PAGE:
Grants

Multiple grant programs are offered for faculty and departments to engage in the development of instructional skills, the application of effective teaching strategies, and the scholarship of teaching and learning.

To submit a grant proposal, please complete the online submission form. If you have questions about the grant programs, please contact Tiffany Shoop.

  • High-Impact Project Grants provide support for departments, programs, and/or interdisciplinary collaborators to design (or re-design), develop, and implement a large-scale project with the potential to have a significant impact on student learning and teaching excellence. Maximum funding for a High-Impact Project Grant is $10,000 with two grants awarded per academic year.
  • Large Class Teaching Grants provide support for the enhancement of student learning in large class settings. Maximum funding for a Large Class Teaching Grant is $5,000.
  • Instructional Innovation Grants provide support for faculty enhancement of instruction. Maximum funding for an Instructional Innovation Grant is $2,000. 
  • Scholarship of Teaching and Learning Grants provide support for faculty conducting a scholarship of teaching and learning research project. Maximum funding for a Scholarship of Teaching and Learning Grant is $2,000.

The center accepts proposals for grants twice each academic year. The proposal submission deadline for fall semester funding is March 15 with funds transferred around July 15. The proposal submission deadline for spring semester funding is October 15 with funds transferred around January 15.

Grant proposals must be submitted by the appropriate deadline (see above) to be considered for funding. Proposals must be submitted using the online submission form. Incomplete project proposals will not be considered.

Grant Information:

  1. Project Title: Provide a short and descriptive title.
  2. Project Description: Provide a brief narrative that contextualizes the proposed project for a reader that may not be familiar with the author's discipline or interdisciplinary perspective. Establish the need for the project based on current scholarly literature related to teaching and learning in higher education. Provide a description of how the project will help meet the need.
  3. Impact on Student Learning: Provide a statement of that highlights the projects’ potential impact on student learning at Virginia Tech.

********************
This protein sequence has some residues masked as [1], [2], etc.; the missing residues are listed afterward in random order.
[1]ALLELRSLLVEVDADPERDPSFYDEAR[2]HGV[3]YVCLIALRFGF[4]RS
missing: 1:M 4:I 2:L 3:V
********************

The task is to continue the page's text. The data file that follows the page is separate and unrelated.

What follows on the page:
4. Project Objectives: Provide specific objectives for the proposed project. 
  5. Implementation Plan: Provide a description of how the project’s objectives will be met. 
  6. Assessment and Evaluation Plan: Provide a detailed description of how the project's objectives will be assessed and evaluated. 
  7. Sharing of Results: Provide a description of how the results of the project will be shared with the teaching and learning community at Virginia Tech and/or beyond.
  8. Project Budget: Provide a detailed budget for the full amount requested, including, but not limited to, wages, equipment, consultants, and materials. Please note that the center will not fund conference travel or general office supplies.

 

Author(s) Information (provide for each author):

  1. First and Last Name: Provide the author’s first and last name.
  2. Title: Provide the author’s title.
  3. Department: Provide the author’s department.
  4. Office Address: Provide the author’s Virginia Tech office location, including mail code.
  5. Email Address: Provide the author’s Virginia Tech email address.
  6. Phone Number: Provide the author’s Virginia Tech phone number.

 

Department Bookkeeper Information:

  1. First and Last Name: Provide the department bookkeeper’s first and last name.
  2. Office Location: Provide the department bookkeeper’s Virginia Tech office location, including mail code.
  3. Email Address: Provide the department bookkeeper’s Virginia Tech email address.
  4. Phone Number: Provide the department bookkeeper’s Virginia Tech phone number.